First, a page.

Dr. Faisal Shuaib is the Executive Director of the National Primary Health Care Development Agency (NPHCDA). In this interview, he speaks on the recent outbreak of diphtheria in Kano, Yobe and other states, what the agency is doing about it, and why it is important for parents and caregivers to fully vaccinate children under one year with pentavalent vaccines and other childhood vaccines, among others.
What is diphtheria?
Diphtheria is an acute febrile contagious disease caused by strains of bacteria called corynebacterium diphtheriae that produces a toxin causing inflammation of the heart and nervous system.
It is typically marked by the formation of a false membrane, especially in the throat, that hinders breathing and swallowing, and potentially fatal heart and nerve damage due to the bacterial toxins in the blood. It is the toxins that cause people to get very sick.
The diphtheria bacteria are spread from person to person, usually through respiratory droplets, like from coughing or sneezing.
People can also get sick from touching infected open sores or ulcers.
Those at increased risk of getting sick include: people in the same household; people with a history of frequent, close contact with the patient; and people directly exposed to secretions from the suspected infection site (e.g., mouth, skin) of the patient.
It is now rare in developed countries because of immunization.
What are the signs and symptoms?
The symptoms of diphtheria depend on the body part that is affected. Diphtheria can infect the respiratory tract and skin. People exposed to diphtheria usually start having symptoms in 2-5 days if they get sick.
The bacteria most commonly infect the respiratory system. Common symptoms associated with respiratory symptoms include: weakness, sore throat, mild fever and swollen glands in the neck.
The bacteria make a toxin that kills healthy tissues in the respiratory system. Within two to three days, the dead tissue forms a thick, gray coating that can build up in the throat or nose called “pseudomembrane.”
It can cover tissues in the nose, tonsils, voice box, and throat, making it very hard to breathe and swallow.
Respiratory diphtheria can lead to death. Even with treatment, about 1 in 10 patients with respiratory diphtheria die.
Without treatment, up to half of patients can die from the disease. People with diphtheria are usually no longer able to infect others 48 hours after they begin taking antibiotics.
If the toxin gets into the bloodstream, it can cause heart, nerve, and kidney damage. If respiratory tract infection is suspected, the patient would have to be immediately treated with antibiotics.
The bacteria can also infect the skin, causing open sores or ulcers. However, diphtheria skin infections rarely result in severe disease.
Is it a vaccine-preventable disease, and what is your advice to parents on vaccinating their children against diphtheria?
Yes, diphtheria is a vaccine-preventable disease. Keeping up to date with recommended vaccines is the best protection against diphtheria. In Nigeria, pentavalent vaccine is being used to prevent diphtheria.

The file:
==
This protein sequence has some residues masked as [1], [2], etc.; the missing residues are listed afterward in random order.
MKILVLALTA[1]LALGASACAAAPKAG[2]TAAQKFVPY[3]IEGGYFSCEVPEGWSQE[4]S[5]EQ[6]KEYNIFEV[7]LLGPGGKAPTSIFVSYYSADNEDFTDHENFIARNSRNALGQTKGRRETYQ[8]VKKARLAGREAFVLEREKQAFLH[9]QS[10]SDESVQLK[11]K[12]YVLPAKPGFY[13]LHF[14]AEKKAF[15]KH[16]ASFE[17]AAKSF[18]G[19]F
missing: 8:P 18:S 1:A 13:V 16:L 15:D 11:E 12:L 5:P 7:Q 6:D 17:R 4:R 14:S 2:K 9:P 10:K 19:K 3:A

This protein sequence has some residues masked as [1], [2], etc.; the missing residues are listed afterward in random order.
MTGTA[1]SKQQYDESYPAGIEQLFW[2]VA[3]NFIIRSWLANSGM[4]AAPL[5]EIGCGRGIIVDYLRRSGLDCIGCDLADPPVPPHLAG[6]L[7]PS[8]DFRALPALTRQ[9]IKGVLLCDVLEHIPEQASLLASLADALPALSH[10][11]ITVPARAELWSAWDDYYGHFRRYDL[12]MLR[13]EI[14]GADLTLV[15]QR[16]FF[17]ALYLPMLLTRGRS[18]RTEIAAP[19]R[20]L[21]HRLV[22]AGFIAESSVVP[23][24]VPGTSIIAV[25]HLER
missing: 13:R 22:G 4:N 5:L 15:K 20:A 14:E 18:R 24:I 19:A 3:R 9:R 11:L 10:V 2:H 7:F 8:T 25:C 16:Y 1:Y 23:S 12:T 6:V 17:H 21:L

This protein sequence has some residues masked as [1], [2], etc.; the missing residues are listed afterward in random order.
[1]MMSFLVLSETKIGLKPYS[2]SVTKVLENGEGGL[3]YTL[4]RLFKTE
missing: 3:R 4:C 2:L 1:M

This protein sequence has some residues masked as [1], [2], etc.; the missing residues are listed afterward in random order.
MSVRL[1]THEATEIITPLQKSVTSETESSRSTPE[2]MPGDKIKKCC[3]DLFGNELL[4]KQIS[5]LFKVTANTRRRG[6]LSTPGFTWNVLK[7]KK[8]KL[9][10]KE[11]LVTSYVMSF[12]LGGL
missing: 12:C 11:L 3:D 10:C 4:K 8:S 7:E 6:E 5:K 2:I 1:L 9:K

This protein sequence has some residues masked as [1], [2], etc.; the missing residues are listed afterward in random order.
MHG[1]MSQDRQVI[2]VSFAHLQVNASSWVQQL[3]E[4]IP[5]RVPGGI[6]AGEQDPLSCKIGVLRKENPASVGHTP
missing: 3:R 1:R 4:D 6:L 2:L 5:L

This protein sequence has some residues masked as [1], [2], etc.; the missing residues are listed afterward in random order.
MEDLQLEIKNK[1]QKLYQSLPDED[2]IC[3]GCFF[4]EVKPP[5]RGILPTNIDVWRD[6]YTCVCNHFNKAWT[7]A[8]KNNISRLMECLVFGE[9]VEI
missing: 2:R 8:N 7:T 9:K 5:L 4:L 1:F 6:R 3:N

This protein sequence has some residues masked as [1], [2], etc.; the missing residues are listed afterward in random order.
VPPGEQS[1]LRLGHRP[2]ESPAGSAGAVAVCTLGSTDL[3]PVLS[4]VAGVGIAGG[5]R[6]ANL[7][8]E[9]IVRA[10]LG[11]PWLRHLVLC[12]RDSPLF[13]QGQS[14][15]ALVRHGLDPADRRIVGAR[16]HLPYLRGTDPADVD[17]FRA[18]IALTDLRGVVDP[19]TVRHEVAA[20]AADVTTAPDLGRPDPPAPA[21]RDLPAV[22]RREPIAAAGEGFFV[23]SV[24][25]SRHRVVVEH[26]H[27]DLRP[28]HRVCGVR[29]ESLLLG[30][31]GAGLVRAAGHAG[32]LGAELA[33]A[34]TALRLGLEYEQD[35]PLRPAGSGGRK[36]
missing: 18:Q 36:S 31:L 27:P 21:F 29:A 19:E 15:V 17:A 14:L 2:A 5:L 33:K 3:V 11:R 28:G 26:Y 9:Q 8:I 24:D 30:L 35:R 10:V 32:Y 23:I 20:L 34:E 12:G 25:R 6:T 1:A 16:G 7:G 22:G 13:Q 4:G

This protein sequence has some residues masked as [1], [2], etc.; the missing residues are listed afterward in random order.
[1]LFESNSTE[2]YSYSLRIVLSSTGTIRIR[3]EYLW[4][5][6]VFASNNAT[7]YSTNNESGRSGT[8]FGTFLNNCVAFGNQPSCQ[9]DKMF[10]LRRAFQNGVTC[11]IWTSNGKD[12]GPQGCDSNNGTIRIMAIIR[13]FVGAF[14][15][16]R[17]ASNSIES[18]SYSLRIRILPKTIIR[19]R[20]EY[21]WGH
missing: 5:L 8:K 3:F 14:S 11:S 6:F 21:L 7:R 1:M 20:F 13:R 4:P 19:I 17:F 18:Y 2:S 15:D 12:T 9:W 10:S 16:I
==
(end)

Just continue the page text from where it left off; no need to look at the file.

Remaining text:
The pentavalent vaccine prevents children from the five childhood vaccine-preventable diseases, namely; diphtheria, tetanus, pertussis (whooping cough), haemophilus influenzae type B and hepatitis B infection.
It is also recommended that close contacts (household members or people closely managing the patients) of someone with diphtheria should receive antibiotics as prophylaxis to prevent them from getting sick.
Close contacts of someone with diphtheria should be monitored for possible illness for seven to 10 days from the time they were last exposed; tested for diphtheria with a sample collected from the nose and throat; and given a diphtheria booster shot if they are not up to date with their vaccines.
Responsible health teams are also to investigate each case of diphtheria to identify all close contacts and make sure they receive the right preventive measures.
What is your take, and advice on the outbreak in Kano, and other states?
The outbreak is a clear indicator of poor immunization performance in the affected areas in the state.
The agency is collaborating with the Kano State and affected local government area teams, as well as all other stakeholders involved in immunization service delivery to improve the routine immunization performance in the state.
Parents and all caregivers in Kano State and every other part of the country are also kindly advised to ensure that all children under one year that are under their care are fully vaccinated with pentavalent vaccines and all other available childhood vaccines, namely; bacille Calmette-Guérin (BCG), Rota virus vaccine, polio vaccine, Inactivated polio vaccines, (IPV), measles vaccine, yellow fever vaccine and meningitis vaccine.
What is NPHCDA doing about the outbreak?
The agency is working with the Kano State team and other stakeholders to address the ongoing diphtheria outbreak in the state.
Plan for a mass vaccination campaign in the identified population at risk in the state with pentavalent vaccine and other routine immunization antigens is also ongoing.
The agency is also providing technical support to the state to address the ongoing outbreak. There is also ongoing awareness creation and sensitization of the public to take their eligible children for the ongoing vaccination in the state.